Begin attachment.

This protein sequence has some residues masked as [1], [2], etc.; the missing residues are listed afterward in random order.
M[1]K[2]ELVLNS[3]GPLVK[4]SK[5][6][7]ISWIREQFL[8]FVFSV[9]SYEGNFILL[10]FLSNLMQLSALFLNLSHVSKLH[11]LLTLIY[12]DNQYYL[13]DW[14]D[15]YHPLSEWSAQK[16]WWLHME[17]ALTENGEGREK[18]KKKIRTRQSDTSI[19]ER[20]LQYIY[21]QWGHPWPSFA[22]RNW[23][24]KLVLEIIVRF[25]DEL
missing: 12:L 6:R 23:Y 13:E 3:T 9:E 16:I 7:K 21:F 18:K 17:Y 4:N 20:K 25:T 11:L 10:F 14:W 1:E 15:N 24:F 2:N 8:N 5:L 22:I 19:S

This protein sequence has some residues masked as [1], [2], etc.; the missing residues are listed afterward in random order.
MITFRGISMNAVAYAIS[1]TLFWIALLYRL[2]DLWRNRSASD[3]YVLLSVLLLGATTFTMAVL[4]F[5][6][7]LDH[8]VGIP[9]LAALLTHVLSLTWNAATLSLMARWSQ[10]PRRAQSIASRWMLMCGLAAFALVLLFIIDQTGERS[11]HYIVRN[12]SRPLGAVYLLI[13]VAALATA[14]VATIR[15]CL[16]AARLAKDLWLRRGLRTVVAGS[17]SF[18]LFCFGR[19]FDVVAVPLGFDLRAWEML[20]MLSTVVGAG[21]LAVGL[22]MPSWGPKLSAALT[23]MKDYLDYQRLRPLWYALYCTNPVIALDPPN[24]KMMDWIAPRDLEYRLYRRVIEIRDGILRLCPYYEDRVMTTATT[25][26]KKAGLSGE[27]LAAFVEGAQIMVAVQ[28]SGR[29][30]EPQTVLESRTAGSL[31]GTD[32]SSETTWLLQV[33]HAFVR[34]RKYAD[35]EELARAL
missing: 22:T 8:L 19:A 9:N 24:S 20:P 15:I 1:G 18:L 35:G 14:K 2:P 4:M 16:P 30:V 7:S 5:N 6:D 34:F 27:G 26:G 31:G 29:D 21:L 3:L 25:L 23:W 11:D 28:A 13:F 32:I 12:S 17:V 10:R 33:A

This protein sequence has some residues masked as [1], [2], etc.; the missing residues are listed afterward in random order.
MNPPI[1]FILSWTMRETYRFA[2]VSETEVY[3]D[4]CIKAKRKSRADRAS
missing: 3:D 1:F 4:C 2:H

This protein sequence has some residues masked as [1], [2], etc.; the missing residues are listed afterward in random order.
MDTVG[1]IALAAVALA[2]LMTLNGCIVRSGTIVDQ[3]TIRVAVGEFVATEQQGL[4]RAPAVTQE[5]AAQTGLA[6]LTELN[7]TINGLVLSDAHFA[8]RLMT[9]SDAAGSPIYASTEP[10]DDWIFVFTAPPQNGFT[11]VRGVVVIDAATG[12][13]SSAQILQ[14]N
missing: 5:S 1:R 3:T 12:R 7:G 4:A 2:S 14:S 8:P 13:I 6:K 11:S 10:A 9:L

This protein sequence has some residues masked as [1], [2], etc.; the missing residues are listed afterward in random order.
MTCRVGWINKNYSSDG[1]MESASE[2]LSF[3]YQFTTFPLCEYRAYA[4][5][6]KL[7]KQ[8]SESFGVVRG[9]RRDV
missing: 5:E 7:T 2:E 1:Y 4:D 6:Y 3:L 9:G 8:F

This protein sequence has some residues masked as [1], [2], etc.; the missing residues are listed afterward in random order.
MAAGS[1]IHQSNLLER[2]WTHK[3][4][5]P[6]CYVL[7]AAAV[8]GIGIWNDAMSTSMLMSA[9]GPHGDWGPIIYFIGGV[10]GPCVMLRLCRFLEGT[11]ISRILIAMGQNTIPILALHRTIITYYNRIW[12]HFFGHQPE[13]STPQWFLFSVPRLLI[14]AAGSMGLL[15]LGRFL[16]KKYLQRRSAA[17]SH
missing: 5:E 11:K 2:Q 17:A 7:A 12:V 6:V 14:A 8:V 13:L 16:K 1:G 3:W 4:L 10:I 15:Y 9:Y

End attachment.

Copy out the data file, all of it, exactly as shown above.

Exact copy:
This protein sequence has some residues masked as [1], [2], etc.; the missing residues are listed afterward in random order.
M[1]K[2]ELVLNS[3]GPLVK[4]SK[5][6][7]ISWIREQFL[8]FVFSV[9]SYEGNFILL[10]FLSNLMQLSALFLNLSHVSKLH[11]LLTLIY[12]DNQYYL[13]DW[14]D[15]YHPLSEWSAQK[16]WWLHME[17]ALTENGEGREK[18]KKKIRTRQSDTSI[19]ER[20]LQYIY[21]QWGHPWPSFA[22]RNW[23][24]KLVLEIIVRF[25]DEL
missing: 12:L 6:R 23:Y 13:E 3:T 9:E 16:I 7:K 21:F 18:K 17:Y 4:N 20:K 25:T 11:L 10:F 14:W 1:E 15:N 24:F 2:N 8:N 5:L 22:I 19:S

This protein sequence has some residues masked as [1], [2], etc.; the missing residues are listed afterward in random order.
MITFRGISMNAVAYAIS[1]TLFWIALLYRL[2]DLWRNRSASD[3]YVLLSVLLLGATTFTMAVL[4]F[5][6][7]LDH[8]VGIP[9]LAALLTHVLSLTWNAATLSLMARWSQ[10]PRRAQSIASRWMLMCGLAAFALVLLFIIDQTGERS[11]HYIVRN[12]SRPLGAVYLLI[13]VAALATA[14]VATIR[15]CL[16]AARLAKDLWLRRGLRTVVAGS[17]SF[18]LFCFGR[19]FDVVAVPLGFDLRAWEML[20]MLSTVVGAG[21]LAVGL[22]MPSWGPKLSAALT[23]MKDYLDYQRLRPLWYALYCTNPVIALDPPN[24]KMMDWIAPRDLEYRLYRRVIEIRDGILRLCPYYEDRVMTTATT[25][26]KKAGLSGE[27]LAAFVEGAQIMVAVQ[28]SGR[29][30]EPQTVLESRTAGSL[31]GTD[32]SSETTWLLQV[33]HAFVR[34]RKYAD[35]EELARAL
missing: 22:T 8:L 19:A 9:N 24:S 20:P 15:I 1:G 18:L 35:G 14:K 2:P 4:M 16:P 30:V 7:S 5:N 6:D 34:F 27:G 26:G 31:G 29:D 21:L 3:L 25:L 23:W 11:D 28:A 13:F 32:I 12:S 17:V 10:R 33:A

This protein sequence has some residues masked as [1], [2], etc.; the missing residues are listed afterward in random order.
MNPPI[1]FILSWTMRETYRFA[2]VSETEVY[3]D[4]CIKAKRKSRADRAS
missing: 3:D 1:F 4:C 2:H

This protein sequence has some residues masked as [1], [2], etc.; the missing residues are listed afterward in random order.
MDTVG[1]IALAAVALA[2]LMTLNGCIVRSGTIVDQ[3]TIRVAVGEFVATEQQGL[4]RAPAVTQE[5]AAQTGLA[6]LTELN[7]TINGLVLSDAHFA[8]RLMT[9]SDAAGSPIYASTEP[10]DDWIFVFTAPPQNGFT[11]VRGVVVIDAATG[12][13]SSAQILQ[14]N
missing: 5:S 1:R 3:T 12:R 7:G 4:A 2:S 14:S 8:P 13:I 6:K 11:S 10:A 9:L

This protein sequence has some residues masked as [1], [2], etc.; the missing residues are listed afterward in random order.
MTCRVGWINKNYSSDG[1]MESASE[2]LSF[3]YQFTTFPLCEYRAYA[4][5][6]KL[7]KQ[8]SESFGVVRG[9]RRDV
missing: 5:E 7:T 2:E 1:Y 4:D 6:Y 3:L 9:G 8:F

This protein sequence has some residues masked as [1], [2], etc.; the missing residues are listed afterward in random order.
MAAGS[1]IHQSNLLER[2]WTHK[3][4][5]P[6]CYVL[7]AAAV[8]GIGIWNDAMSTSMLMSA[9]GPHGDWGPIIYFIGGV[10]GPCVMLRLCRFLEGT[11]ISRILIAMGQNTIPILALHRTIITYYNRIW[12]HFFGHQPE[13]STPQWFLFSVPRLLI[14]AAGSMGLL[15]LGRFL[16]KKYLQRRSAA[17]SH
missing: 5:E 11:K 2:Q 17:A 7:A 12:V 6:V 14:A 8:V 13:L 16:K 1:G 3:W 4:L 10:I 15:Y 9:Y